Innovation and Intellectual Property: Collaborative Dynamics in Africa is the most recent of my five books in the fields of innovation, intellectual property, and global trade and development. While this volume of empirical case studies reports on current realities, its sister publication, Knowledge and Innovation in Africa: Scenarios for the Future, explores pathways ahead. Earlier publications include Implementing the World Intellectual Property Organization’s Development Agenda as well as Access to Knowledge in Africa: The Role of Copyright. I am also a co-author of Canada’s leading property law casebook, and managing editor and co-author of a practitioner’s handbook on aspects of administrative law.

I have published three dozen peer-reviewed chapters and articles across the disciplines of law, business, political science, and public policy. These scholarly publications—many in top-ranked journals—complement a range of national and international policy papers, business strategy briefings, and similar outputs designed to mobilize research into action. You can also find my ideas expressed in widely read newspaper and magazine editorials accessible to professional audiences or the general public.



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Who Really Owns the Stanley Cup?

As most of you remember, there was one year where the Stanley Cup was not awarded because of a labour dispute between the National Hockey League and its players.  This dispute resulted in the 2004-2005 lockout, as well as a lawsuit over the ownership of the Stanley Cup. The...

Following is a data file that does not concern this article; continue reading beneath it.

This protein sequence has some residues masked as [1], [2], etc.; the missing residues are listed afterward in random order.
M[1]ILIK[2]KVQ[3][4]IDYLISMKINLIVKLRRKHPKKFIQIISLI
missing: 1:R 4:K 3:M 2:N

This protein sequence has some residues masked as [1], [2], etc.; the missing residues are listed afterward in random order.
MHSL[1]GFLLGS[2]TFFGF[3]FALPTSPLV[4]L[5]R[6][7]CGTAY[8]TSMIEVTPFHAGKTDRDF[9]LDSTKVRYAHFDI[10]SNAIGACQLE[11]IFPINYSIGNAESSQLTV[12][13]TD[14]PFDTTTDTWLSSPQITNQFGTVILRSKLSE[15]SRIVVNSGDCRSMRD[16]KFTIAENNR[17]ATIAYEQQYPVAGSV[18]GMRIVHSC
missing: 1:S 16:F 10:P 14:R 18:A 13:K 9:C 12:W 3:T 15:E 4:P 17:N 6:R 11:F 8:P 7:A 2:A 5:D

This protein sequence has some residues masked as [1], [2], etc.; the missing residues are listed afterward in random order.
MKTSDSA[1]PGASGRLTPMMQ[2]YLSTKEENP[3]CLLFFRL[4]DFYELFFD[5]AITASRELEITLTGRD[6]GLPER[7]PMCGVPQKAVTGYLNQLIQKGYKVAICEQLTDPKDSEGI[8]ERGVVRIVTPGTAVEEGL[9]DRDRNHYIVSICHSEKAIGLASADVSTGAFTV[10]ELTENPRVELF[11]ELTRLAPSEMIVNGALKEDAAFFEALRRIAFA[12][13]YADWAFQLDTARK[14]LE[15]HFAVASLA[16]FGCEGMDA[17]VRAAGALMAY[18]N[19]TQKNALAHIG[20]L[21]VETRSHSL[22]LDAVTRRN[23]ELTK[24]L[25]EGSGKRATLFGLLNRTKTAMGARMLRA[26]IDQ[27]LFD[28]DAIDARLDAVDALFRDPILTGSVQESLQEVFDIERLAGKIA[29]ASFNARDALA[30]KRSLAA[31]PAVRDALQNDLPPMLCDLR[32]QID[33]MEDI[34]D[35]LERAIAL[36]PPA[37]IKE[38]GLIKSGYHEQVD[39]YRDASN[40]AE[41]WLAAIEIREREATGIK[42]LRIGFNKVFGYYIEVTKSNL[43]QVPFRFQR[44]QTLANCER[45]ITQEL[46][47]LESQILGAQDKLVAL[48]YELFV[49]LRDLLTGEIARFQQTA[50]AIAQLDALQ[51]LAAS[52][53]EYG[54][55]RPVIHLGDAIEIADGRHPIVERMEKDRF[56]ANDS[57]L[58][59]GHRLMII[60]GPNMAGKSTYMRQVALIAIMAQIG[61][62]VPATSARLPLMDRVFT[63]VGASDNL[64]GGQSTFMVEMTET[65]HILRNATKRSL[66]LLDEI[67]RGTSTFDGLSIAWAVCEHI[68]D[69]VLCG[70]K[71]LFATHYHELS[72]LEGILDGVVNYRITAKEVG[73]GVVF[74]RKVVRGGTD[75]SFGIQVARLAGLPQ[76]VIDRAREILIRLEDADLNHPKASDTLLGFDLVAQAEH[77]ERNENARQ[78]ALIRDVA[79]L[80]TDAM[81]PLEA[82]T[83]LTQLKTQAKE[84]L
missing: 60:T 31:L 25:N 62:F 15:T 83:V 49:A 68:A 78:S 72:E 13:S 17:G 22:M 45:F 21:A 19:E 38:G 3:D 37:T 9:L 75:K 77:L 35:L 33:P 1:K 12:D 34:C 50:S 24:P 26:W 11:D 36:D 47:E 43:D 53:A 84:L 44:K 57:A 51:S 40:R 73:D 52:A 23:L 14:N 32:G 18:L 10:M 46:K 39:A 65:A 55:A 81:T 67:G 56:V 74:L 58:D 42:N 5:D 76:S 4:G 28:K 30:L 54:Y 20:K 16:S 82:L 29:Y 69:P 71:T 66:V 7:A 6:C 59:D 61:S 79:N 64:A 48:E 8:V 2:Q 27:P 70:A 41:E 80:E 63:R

Music Distribution & the Internet

My review of Andrew Sparrow’s new book “Music Distribution and the Internet” was published in latest issue of FreePint. Read it here …

Social Hosts Not Liable for Drunk Drivers Leaving Parties

In Childs v Desmoreux, the Supreme Court of Canada ruled that party hosts are generally not liable if their guests drive drunk and injure third parties. My case comment, “Social Host Liability in Canada,” explores the major implications …

Digital Locks and Private Copying Levies

The relationship between private copying levies and digital rights management tools is a major challenge in copyright law. Different types of copyright-holders generally prefer different approaches. Individual authors and performers and their representative societies have favourable attitudes towards levies, while major producers and distributors tend to prefer the control...